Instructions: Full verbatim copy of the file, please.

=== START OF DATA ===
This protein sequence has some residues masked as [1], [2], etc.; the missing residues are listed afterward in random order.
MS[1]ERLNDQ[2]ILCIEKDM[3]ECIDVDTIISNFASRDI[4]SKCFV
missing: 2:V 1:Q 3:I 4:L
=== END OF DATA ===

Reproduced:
This protein sequence has some residues masked as [1], [2], etc.; the missing residues are listed afterward in random order.
MS[1]ERLNDQ[2]ILCIEKDM[3]ECIDVDTIISNFASRDI[4]SKCFV
missing: 2:V 1:Q 3:I 4:L